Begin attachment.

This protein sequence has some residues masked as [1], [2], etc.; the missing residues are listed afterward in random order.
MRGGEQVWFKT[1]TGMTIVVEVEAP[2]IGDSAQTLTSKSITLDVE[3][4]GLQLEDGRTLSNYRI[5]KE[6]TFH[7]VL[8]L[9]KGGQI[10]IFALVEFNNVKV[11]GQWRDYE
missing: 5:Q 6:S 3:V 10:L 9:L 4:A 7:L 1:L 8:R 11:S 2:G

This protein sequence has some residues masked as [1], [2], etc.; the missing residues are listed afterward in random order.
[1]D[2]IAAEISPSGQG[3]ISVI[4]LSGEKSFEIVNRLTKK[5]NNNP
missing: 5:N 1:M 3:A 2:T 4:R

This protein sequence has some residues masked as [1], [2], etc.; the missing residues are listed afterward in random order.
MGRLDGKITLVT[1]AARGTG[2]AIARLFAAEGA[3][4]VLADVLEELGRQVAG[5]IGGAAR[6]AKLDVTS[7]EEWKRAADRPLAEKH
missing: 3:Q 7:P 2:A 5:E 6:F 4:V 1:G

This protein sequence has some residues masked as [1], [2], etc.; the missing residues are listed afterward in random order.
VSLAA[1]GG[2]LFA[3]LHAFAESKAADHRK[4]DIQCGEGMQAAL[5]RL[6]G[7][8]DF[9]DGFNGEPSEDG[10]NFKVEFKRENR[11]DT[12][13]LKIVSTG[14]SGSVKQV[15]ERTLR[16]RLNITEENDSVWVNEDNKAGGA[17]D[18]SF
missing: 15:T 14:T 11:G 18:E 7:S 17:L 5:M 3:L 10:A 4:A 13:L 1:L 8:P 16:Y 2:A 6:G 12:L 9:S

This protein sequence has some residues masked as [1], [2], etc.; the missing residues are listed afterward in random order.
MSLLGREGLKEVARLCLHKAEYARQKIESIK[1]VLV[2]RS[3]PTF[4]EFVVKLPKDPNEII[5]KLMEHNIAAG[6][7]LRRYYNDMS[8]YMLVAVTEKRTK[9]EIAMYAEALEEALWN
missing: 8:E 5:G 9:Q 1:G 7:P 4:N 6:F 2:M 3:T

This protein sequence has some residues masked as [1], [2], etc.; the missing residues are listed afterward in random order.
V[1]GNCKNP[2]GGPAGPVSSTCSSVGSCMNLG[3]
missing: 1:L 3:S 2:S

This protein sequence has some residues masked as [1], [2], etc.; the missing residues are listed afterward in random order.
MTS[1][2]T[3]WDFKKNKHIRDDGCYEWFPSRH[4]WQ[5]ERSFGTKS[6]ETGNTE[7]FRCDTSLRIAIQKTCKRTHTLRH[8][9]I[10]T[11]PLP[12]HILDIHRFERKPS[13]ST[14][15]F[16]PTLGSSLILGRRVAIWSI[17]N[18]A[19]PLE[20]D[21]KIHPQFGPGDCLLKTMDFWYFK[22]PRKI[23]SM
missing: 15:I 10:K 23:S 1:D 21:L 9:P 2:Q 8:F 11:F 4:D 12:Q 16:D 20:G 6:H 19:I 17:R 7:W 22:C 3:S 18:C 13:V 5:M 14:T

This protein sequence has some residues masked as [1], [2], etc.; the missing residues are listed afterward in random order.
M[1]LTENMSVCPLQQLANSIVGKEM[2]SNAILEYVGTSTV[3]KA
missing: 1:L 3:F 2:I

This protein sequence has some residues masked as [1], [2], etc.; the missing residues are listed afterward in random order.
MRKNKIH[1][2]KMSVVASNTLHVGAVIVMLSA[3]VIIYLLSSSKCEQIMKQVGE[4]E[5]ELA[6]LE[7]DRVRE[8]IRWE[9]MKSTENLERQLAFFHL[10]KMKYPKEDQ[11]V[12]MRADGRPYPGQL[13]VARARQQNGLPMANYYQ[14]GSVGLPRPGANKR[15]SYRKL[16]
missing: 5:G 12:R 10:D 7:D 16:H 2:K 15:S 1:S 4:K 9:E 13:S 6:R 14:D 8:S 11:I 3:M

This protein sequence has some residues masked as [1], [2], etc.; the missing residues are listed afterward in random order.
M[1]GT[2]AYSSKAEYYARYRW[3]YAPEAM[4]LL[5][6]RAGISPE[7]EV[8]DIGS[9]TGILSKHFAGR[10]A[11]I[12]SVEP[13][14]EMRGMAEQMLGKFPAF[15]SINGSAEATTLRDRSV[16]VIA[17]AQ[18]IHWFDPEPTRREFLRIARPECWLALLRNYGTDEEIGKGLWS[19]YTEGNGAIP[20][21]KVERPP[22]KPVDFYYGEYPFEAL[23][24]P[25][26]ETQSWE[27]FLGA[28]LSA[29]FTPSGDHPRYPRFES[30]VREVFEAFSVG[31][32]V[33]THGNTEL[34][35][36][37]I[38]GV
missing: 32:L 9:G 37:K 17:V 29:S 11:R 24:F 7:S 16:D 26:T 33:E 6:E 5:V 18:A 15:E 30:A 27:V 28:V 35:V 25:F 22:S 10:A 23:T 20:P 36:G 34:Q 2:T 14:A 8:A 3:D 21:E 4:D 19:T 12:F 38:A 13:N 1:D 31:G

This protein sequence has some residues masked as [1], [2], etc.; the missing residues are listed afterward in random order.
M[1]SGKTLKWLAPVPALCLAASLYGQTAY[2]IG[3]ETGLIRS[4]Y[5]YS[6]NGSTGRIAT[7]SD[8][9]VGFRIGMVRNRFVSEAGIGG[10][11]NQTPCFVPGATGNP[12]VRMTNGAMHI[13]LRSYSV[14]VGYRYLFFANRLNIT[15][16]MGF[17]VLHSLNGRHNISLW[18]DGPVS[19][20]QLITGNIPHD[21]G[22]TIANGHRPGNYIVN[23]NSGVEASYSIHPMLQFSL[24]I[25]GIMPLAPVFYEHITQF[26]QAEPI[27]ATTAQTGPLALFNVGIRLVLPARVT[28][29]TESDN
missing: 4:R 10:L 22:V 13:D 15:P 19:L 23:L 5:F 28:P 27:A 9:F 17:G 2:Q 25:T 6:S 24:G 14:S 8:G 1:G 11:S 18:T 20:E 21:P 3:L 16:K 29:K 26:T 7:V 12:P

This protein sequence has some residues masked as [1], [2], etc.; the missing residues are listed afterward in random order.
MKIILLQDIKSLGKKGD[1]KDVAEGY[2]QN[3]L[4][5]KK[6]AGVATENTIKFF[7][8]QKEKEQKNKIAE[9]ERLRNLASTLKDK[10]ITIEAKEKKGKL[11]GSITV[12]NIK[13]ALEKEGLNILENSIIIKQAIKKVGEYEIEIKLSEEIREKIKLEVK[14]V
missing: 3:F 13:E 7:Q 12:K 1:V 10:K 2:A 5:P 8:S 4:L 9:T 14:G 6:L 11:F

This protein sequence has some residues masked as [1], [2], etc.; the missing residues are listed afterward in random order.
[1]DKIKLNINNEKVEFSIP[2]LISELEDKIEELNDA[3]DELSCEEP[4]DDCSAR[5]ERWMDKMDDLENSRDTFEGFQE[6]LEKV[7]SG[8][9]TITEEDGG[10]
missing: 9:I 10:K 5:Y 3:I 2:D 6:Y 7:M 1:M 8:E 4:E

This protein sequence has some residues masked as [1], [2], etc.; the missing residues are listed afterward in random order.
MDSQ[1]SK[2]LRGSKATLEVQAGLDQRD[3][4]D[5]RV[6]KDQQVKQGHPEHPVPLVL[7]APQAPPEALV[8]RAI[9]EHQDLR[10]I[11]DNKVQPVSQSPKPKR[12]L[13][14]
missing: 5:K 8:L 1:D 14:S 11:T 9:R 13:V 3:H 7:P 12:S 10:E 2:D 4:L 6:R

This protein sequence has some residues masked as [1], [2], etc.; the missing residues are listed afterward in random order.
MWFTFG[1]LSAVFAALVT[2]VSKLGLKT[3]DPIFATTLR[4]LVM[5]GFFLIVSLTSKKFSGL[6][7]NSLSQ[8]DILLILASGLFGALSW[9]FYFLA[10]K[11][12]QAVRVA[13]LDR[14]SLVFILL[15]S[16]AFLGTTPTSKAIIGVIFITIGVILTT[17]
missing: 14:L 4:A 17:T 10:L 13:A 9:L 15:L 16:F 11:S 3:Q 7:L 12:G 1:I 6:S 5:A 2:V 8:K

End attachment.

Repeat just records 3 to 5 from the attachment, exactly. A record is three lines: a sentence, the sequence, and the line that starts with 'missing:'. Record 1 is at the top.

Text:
This protein sequence has some residues masked as [1], [2], etc.; the missing residues are listed afterward in random order.
MGRLDGKITLVT[1]AARGTG[2]AIARLFAAEGA[3][4]VLADVLEELGRQVAG[5]IGGAAR[6]AKLDVTS[7]EEWKRAADRPLAEKH
missing: 3:Q 7:P 2:A 5:E 6:F 4:V 1:G

This protein sequence has some residues masked as [1], [2], etc.; the missing residues are listed afterward in random order.
VSLAA[1]GG[2]LFA[3]LHAFAESKAADHRK[4]DIQCGEGMQAAL[5]RL[6]G[7][8]DF[9]DGFNGEPSEDG[10]NFKVEFKRENR[11]DT[12][13]LKIVSTG[14]SGSVKQV[15]ERTLR[16]RLNITEENDSVWVNEDNKAGGA[17]D[18]SF
missing: 15:T 14:T 11:G 18:E 7:S 17:L 5:M 3:L 10:A 4:A 13:L 1:L 8:P 16:Y 2:A 6:G 12:L 9:S

This protein sequence has some residues masked as [1], [2], etc.; the missing residues are listed afterward in random order.
MSLLGREGLKEVARLCLHKAEYARQKIESIK[1]VLV[2]RS[3]PTF[4]EFVVKLPKDPNEII[5]KLMEHNIAAG[6][7]LRRYYNDMS[8]YMLVAVTEKRTK[9]EIAMYAEALEEALWN
missing: 8:E 5:G 9:Q 1:G 7:P 4:N 6:F 2:M 3:T